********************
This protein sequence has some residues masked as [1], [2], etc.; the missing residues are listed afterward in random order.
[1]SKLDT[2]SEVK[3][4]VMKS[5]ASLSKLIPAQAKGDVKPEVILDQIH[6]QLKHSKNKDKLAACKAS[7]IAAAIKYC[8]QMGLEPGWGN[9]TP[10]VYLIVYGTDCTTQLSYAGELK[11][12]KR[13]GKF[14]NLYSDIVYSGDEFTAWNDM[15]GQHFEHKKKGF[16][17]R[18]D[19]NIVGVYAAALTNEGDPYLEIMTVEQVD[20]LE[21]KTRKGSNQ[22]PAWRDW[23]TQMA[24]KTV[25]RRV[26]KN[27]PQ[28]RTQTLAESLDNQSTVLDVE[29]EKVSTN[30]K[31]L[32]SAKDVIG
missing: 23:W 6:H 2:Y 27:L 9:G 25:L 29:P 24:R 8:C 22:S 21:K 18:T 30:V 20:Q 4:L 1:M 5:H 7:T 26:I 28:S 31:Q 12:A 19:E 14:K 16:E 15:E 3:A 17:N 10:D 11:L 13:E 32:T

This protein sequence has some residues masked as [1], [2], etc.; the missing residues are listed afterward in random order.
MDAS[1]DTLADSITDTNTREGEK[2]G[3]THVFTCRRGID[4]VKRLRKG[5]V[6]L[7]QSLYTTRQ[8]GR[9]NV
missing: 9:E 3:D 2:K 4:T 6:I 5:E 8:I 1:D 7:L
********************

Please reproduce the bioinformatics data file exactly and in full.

This protein sequence has some residues masked as [1], [2], etc.; the missing residues are listed afterward in random order.
[1]SKLDT[2]SEVK[3][4]VMKS[5]ASLSKLIPAQAKGDVKPEVILDQIH[6]QLKHSKNKDKLAACKAS[7]IAAAIKYC[8]QMGLEPGWGN[9]TP[10]VYLIVYGTDCTTQLSYAGELK[11][12]KR[13]GKF[14]NLYSDIVYSGDEFTAWNDM[15]GQHFEHKKKGF[16][17]R[18]D[19]NIVGVYAAALTNEGDPYLEIMTVEQVD[20]LE[21]KTRKGSNQ[22]PAWRDW[23]TQMA[24]KTV[25]RRV[26]KN[27]PQ[28]RTQTLAESLDNQSTVLDVE[29]EKVSTN[30]K[31]L[32]SAKDVIG
missing: 23:W 6:H 2:Y 27:L 9:G 25:L 29:P 24:R 8:C 22:S 21:K 18:T 30:V 20:Q 4:L 1:M 5:H 7:T 26:I 28:S 31:Q 12:A 19:E 14:K 16:E 15:E 3:A 17:N 10:D 11:L 13:E 32:T

This protein sequence has some residues masked as [1], [2], etc.; the missing residues are listed afterward in random order.
MDAS[1]DTLADSITDTNTREGEK[2]G[3]THVFTCRRGID[4]VKRLRKG[5]V[6]L[7]QSLYTTRQ[8]GR[9]NV
missing: 9:E 3:D 2:K 4:T 6:I 5:E 8:I 1:D 7:L